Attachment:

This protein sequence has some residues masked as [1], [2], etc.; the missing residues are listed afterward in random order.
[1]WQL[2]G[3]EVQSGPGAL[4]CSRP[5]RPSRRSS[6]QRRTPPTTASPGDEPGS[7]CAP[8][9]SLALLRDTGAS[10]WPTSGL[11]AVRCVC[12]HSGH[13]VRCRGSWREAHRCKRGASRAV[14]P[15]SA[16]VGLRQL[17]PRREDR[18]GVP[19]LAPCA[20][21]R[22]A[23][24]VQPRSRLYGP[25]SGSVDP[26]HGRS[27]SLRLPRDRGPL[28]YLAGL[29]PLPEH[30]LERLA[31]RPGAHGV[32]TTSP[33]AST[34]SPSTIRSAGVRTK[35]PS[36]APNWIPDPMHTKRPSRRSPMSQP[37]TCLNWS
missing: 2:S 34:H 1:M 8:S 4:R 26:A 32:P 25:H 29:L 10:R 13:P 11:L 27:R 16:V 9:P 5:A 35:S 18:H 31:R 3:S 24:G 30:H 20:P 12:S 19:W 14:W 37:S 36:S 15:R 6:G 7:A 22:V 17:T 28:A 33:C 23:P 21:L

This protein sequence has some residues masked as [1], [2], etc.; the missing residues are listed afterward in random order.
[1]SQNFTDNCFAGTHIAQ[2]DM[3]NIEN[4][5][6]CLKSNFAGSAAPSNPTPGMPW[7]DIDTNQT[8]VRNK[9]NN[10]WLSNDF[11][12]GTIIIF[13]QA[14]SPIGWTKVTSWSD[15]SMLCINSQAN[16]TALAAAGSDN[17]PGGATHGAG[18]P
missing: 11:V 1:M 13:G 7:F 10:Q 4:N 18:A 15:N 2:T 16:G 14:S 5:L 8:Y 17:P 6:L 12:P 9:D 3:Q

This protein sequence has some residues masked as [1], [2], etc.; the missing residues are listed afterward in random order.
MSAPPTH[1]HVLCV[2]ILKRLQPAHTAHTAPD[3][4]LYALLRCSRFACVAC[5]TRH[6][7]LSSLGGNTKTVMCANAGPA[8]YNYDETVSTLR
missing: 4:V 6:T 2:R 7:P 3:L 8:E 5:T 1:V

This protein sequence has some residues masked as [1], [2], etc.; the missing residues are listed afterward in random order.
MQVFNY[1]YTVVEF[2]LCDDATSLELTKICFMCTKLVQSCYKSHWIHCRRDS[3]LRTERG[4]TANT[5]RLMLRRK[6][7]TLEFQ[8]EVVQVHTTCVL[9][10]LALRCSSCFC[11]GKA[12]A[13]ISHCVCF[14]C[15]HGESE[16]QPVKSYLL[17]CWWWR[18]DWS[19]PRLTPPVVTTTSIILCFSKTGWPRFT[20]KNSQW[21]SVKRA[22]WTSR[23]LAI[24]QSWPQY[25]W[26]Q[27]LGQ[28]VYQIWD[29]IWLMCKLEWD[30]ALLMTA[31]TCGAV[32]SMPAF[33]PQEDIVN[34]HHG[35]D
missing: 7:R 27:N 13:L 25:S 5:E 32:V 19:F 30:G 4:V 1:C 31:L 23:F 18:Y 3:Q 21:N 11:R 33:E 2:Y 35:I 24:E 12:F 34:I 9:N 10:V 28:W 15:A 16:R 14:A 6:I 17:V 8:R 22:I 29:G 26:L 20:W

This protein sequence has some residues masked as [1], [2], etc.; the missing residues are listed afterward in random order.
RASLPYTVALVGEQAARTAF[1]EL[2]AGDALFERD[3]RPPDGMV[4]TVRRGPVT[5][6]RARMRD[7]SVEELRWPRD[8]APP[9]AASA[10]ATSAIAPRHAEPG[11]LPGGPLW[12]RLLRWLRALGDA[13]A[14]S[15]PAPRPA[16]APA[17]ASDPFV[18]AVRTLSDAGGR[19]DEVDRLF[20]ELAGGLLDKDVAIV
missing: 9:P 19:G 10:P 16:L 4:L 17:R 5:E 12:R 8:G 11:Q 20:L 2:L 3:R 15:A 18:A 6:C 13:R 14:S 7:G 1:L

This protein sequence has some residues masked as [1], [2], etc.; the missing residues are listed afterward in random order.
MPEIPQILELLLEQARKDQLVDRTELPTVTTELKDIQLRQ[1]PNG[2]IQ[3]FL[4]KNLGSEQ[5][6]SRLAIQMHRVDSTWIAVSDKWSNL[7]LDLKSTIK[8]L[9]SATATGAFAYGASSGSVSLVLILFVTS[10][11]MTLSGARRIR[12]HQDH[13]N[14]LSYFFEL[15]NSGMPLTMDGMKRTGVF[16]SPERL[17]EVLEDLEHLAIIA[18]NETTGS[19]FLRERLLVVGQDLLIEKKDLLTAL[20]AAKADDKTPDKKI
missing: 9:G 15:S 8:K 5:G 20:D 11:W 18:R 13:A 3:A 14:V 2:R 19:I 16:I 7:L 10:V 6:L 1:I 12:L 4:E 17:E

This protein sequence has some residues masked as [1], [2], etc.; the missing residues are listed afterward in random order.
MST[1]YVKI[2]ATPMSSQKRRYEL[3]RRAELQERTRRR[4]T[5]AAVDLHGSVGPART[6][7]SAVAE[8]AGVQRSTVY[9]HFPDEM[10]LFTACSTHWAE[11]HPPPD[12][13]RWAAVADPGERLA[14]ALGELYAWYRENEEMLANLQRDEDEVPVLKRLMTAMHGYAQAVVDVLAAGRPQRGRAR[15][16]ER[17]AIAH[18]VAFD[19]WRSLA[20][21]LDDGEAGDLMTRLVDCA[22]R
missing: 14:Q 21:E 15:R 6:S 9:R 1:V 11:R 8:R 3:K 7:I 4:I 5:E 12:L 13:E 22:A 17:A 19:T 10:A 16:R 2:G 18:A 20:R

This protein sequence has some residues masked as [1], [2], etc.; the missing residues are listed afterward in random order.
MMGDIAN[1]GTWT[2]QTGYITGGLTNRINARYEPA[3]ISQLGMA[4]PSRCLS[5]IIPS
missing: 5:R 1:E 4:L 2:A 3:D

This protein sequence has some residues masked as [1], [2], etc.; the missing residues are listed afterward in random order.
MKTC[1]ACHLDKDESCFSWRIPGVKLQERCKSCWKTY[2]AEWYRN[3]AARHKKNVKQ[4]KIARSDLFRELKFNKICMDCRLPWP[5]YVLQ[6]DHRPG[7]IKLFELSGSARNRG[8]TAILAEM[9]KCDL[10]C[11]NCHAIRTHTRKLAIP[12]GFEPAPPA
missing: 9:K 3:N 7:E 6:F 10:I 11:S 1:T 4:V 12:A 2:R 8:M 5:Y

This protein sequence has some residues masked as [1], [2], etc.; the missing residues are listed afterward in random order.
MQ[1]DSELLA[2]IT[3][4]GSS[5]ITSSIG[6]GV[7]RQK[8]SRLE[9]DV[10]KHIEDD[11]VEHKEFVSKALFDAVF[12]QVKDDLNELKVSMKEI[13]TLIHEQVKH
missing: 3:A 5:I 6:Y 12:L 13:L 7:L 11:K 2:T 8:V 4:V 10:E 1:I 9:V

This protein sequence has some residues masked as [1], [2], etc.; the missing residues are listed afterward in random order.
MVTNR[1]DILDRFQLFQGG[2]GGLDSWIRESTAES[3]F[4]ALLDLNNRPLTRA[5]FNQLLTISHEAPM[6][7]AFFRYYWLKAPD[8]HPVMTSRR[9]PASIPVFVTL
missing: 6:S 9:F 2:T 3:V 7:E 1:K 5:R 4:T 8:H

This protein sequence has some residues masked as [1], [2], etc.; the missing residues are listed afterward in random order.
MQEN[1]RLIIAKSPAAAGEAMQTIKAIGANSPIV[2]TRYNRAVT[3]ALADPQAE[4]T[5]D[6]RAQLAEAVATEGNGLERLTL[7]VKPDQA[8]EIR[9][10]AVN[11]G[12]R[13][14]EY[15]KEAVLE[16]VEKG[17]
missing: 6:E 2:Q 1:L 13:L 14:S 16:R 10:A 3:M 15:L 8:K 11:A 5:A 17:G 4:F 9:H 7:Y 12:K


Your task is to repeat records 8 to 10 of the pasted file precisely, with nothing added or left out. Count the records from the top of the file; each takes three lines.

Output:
This protein sequence has some residues masked as [1], [2], etc.; the missing residues are listed afterward in random order.
MMGDIAN[1]GTWT[2]QTGYITGGLTNRINARYEPA[3]ISQLGMA[4]PSRCLS[5]IIPS
missing: 5:R 1:E 4:L 2:A 3:D

This protein sequence has some residues masked as [1], [2], etc.; the missing residues are listed afterward in random order.
MKTC[1]ACHLDKDESCFSWRIPGVKLQERCKSCWKTY[2]AEWYRN[3]AARHKKNVKQ[4]KIARSDLFRELKFNKICMDCRLPWP[5]YVLQ[6]DHRPG[7]IKLFELSGSARNRG[8]TAILAEM[9]KCDL[10]C[11]NCHAIRTHTRKLAIP[12]GFEPAPPA
missing: 9:K 3:N 7:E 6:F 10:I 11:S 1:T 4:V 12:A 2:R 8:M 5:Y

This protein sequence has some residues masked as [1], [2], etc.; the missing residues are listed afterward in random order.
MQ[1]DSELLA[2]IT[3][4]GSS[5]ITSSIG[6]GV[7]RQK[8]SRLE[9]DV[10]KHIEDD[11]VEHKEFVSKALFDAVF[12]QVKDDLNELKVSMKEI[13]TLIHEQVKH
missing: 3:A 5:I 6:Y 12:L 13:L 7:L 11:K 2:T 8:V 4:V 10:E 1:I 9:V